Geoffrey and his second wife Rosalie stayed at the manor and became its live-in curators. They open the house to the public and continued to add to its contents, in particular a vast collection of Pre-Raphaelite paintings.

Parts of the Manor house can now be walked around, the Parlour is really something to see, it’s built to look like a great hall, an upstairs landing and balcony give a great view. There’s a billiard room, dinning rooms, bed rooms, wet and dry kitchens, laundry,¬† servants dinning room all to be explored, the stain glasses windows (by¬† Charles Kempe) are worth seeing. I particularly love the ceilings in these old houses.

The gardens are a mix of woodland, formal, informal, pools/ponds, kitchen garden, orchards with one particular tree giving 9 different  varieties of apple. The stables have been made into a cafe, yes you can sit and eat your cake where a horse stood and eat his oats.DSC00519DSC00518DSC00520DSC00522DSC00524DSC00526DSC00529


The Parlour


Billard room


The servants dinning room



Kitchen and laundry




The tree of many fruits


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Ellesmere Sculpture

 North Shropshire 

Ellesmere SY12 0PA on the A528 Shrewsbury road.

Free, Parking changers apply.

Ellesmere Sculpture Trail has been developed over the past 12 years or so.  Each  piece is made using local stone and wood. The trail takes you along the mere, through gardens, along the canal, into the town and up to castle fields. We started our walk at The Mere.

The mere is a  glacial mere, but I like the local legend about the mere. Long ago the area had many wells but the best water came from the well owned by Mrs Eillis, and she was happy to share it. That is until a very hot summer arrived bringing with it a drought, every well dried up, all excepted for the one belonging to Mrs Eillis. She built a large high wall around her home and well so no one could get in. Soon after the rains started and the well began to flood over, Mrs Eillis called and called to the people to come and take water, but no one could hear her and she drown, but  Eillis Mere was born, later shorten to Eills mere, then Eillesmere. (I may have got the names a little wrong, please correct me if you know more)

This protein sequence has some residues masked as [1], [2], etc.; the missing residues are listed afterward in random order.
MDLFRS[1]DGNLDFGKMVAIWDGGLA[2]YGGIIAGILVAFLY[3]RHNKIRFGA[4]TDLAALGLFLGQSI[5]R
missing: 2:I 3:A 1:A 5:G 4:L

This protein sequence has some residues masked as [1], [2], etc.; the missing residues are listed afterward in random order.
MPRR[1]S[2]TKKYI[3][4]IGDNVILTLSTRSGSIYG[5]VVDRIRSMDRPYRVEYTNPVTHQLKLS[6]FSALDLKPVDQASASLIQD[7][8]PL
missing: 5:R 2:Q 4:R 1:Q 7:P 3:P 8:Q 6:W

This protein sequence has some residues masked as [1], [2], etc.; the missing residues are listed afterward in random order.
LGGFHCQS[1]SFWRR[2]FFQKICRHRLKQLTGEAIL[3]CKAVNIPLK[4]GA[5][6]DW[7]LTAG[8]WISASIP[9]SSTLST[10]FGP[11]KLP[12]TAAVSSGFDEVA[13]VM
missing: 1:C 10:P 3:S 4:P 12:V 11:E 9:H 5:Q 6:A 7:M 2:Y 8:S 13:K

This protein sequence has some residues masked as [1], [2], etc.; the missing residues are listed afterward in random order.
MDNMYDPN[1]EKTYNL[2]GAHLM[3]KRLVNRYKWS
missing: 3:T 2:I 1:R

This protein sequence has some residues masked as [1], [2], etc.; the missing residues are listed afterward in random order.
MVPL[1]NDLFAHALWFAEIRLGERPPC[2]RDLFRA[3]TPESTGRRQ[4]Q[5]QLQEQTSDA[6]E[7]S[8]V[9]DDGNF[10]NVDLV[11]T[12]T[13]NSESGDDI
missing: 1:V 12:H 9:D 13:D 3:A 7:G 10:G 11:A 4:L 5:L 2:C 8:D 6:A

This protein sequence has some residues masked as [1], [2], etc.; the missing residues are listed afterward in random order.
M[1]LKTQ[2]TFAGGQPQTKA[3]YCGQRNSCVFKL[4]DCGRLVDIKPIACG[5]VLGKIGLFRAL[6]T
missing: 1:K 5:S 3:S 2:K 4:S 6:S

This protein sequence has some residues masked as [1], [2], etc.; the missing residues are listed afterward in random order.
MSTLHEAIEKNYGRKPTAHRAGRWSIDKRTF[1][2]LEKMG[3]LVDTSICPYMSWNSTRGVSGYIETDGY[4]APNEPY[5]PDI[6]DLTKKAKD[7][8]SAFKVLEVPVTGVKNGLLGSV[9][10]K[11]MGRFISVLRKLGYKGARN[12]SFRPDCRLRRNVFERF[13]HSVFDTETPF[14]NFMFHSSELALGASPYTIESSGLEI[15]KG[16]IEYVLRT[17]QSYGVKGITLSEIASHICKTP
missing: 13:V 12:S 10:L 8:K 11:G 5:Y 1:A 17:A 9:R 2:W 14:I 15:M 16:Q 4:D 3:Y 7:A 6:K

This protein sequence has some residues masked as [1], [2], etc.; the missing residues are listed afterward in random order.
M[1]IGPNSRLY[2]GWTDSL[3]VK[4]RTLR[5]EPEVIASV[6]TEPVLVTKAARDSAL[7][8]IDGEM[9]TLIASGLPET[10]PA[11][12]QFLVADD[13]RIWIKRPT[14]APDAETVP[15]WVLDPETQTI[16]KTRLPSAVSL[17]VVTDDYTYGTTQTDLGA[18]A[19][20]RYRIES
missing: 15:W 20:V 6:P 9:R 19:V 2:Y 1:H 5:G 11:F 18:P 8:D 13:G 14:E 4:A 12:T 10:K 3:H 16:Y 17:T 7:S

The Mere is home to a wide range of wildlife, but only one side can be walked.


The Mere


The Jebb Gardens

The sisters by Nick Eames


Refuge by John Merrill

Labyrinth Sculpturelogic 


Formal gardens

Bindweed by Junko Mori and Chris Stokes

(This was once inside a fenced area with bindweed growing on it, but the fence as been removed)


Ellesmere Pillar by Richard Taylor


The Woodlands

Lone Bee by Caroline Lowe


Ellesmere Chronicle by Irene Brown

There are three of these each telling the story and legend of the Mere


Secure by Nick Horrigan

The Ellesmere View across The Mere to the church which can be seen  secure inside the form.


Or not, as the trees are now over grown


Sshhh by John Merrill


In the town

Cascade by Steve Hitchin


The canal


Bridge 58 by Jason Hinklin



Ellesmere Boat by Huw Powell and Ruth Gibson


Shoal of Fish by Anton Sobrino and Mercedes Cano


Aqueduct Bench by Huw Powell Roberts and Ruth Gibson

(sadly broken)


Boat Fender by Huw Powell Roberts and Ruth Gibson



Rotation 2 by Trevor Clarke


Dialogue Pal Lakatos


Glacial menhir by Louis Alfonso


Puerto del aqua by Emiliano Sacco


A prisoner by Tom Gilhespy


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Sutton Park

Sutton Park Nature Reserve
Park Road
Sutton Coldfield
B74 2YT

A return trip to Sutton Park on a cold April day. This walk took me around 3 hours, I didn’t follow any particular trail, I just went were my feet took me. I did see some strange trees, baby geese, cows and a lovely stream I had never seen before.






Daddy goose hissed at me…


and this is why


Poor lost bunny


Steps to…a magical world, into the woods? you decide


no ponies, but lots of cows


A huge fungi

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The Tipton Catastrophe

Free but now ended.